A Snapshot on the Quality of Seven Home Visit Parenting Programs in Latin America and the Caribbean

Produced by: 
Institute for the Study of Labor (IZA)
Available from: 
October 2016
Paper author(s): 
Jane Leer
Florencia Lopez Boo
Ana Perez Expósito
Christine Powell
Topic: 
Demographic Economics - Migration
Year: 
2016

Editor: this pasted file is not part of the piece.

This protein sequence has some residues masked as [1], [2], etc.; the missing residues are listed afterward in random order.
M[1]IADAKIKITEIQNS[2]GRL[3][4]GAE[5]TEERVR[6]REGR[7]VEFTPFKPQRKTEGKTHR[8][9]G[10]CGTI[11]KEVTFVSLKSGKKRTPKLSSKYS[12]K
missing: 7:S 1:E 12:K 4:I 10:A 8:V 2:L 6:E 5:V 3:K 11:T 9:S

Although there is ample support for the causal link between home visit parenting programs and child development outcomes, few studies have explored what it is that drives this relationship – to what extent home visit programs are implemented as designed in terms of the content and strategies used by home visitors. To our knowledge, comparable data on the quality and fidelity of implementation in home visit programs in Latin America and the Caribbean (LAC) does not exist. In light of this gap, this note presents a snapshot of home visit quality in seven countries in which home visits reach a considerable number of children. Using an observational checklist tool, we find strong rapport between visitors and families, and consistent involvement of caregivers and children in practicing activities during the visit. However, visitors rarely explain the importance of these activities in relation to child development, often times do not bring the necessary materials, and do little to encourage meaningful dialogue and feedback from caregivers nor demonstrate the desired activity or behavior. Only one third of the observed visitors emphasized language development throughout the visit. It is important to emphasize that these results are not generalizable due to the small and non-random nature of the sample of home visits observed. Nonetheless, this study serves as a pilot of the instrument and type of domains that can and should be measured in a home visit program in order to ensure implementation quality.

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